# How do you find all the zeros of f(x)= 6x^3 +25x^2 +3x -4?

Aug 5, 2016

$f \left(x\right)$ has zeros: $\frac{1}{3}$, $- \frac{1}{2}$ and $- 4$

#### Explanation:

$f \left(x\right) = 6 {x}^{3} + 25 {x}^{2} + 3 x - 4$

By the rational root theorem, any rational zeros of $f \left(x\right)$ are expressible in the form $\frac{p}{q}$ for integers $p , q$ with $p$ a divisor of the constant term $- 4$ and $q$ a divisor of the coefficient $6$ of the leading term.

So the only possible rational zeros of $f \left(x\right)$ are:

$\pm \frac{1}{6} , \pm \frac{1}{3} , \pm \frac{1}{2} , \pm \frac{2}{3} , \pm 1 , \pm \frac{4}{3} , \pm 2 , \pm 4$

Since the coefficients of $f \left(x\right)$ have one change of sign, we can use Descartes' rule of signs to deduce that it has exactly one positive Real zero.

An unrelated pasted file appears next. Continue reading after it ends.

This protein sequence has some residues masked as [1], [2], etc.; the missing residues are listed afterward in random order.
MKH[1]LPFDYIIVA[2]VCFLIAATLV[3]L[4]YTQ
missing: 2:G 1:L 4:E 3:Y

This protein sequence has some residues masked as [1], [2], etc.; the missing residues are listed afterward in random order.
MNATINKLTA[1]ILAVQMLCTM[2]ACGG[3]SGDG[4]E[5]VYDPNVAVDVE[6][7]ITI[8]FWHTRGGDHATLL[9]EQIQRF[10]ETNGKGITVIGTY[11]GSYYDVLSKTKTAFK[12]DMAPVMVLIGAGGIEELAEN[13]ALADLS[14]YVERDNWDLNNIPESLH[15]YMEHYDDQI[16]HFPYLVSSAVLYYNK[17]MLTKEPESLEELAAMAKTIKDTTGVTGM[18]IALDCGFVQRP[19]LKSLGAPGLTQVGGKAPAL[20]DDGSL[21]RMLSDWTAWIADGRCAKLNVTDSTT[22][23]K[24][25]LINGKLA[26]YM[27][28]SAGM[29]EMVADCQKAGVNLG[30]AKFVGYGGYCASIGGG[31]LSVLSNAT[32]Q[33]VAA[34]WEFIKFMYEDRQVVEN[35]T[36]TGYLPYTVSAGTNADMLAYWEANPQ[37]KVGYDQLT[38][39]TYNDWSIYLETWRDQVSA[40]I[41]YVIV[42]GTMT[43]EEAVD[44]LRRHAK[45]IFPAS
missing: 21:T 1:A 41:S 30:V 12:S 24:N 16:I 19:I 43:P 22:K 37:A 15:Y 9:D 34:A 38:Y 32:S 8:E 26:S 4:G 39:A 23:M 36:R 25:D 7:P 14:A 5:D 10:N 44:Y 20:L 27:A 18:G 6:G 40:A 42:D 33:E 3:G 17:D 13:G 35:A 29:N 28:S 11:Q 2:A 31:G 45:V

Note that:

$f \left(0\right) = - 4$ and $f \left(1\right) = 6 + 25 + 3 - 4 = 30$

So there is a Real root somewhat closer to $0$ than to $1$.

$f \left(\frac{1}{6}\right) = 6 \left(\frac{1}{216}\right) + 25 \left(\frac{1}{36}\right) + 3 \left(\frac{1}{6}\right) - 4$

$= \frac{1 + 25 + 18 - 144}{36} = - \frac{100}{36} = - \frac{25}{9}$

$f \left(\frac{1}{3}\right) = 6 \left(\frac{1}{27}\right) + 25 \left(\frac{1}{9}\right) + 3 \left(\frac{1}{3}\right) - 4$

$= \frac{2 + 25 + 9 - 36}{9} = 0$

So $x = \frac{1}{3}$ is a zero and $\left(3 x - 1\right)$ a factor:

$6 {x}^{3} + 25 {x}^{2} + 3 x - 4 = \left(3 x - 1\right) \left(2 {x}^{2} + 9 x + 4\right)$

We can factor the remaining quadratic using an AC method:

FInd a pair of factors of $A C = 2 \cdot 4 = 8$ with sum $B = 9$. The pair $8 , 1$ works. Use this pair to split the middle term and factor by grouping:

$2 {x}^{2} + 9 x + 4$

$= 2 {x}^{2} + 8 x + x + 4$

$= 2 x \left(x + 4\right) + 1 \left(x + 4\right)$

$= \left(2 x + 1\right) \left(x + 4\right)$

Hence the other two zeros are: $x = - \frac{1}{2}$ and $x = - 4$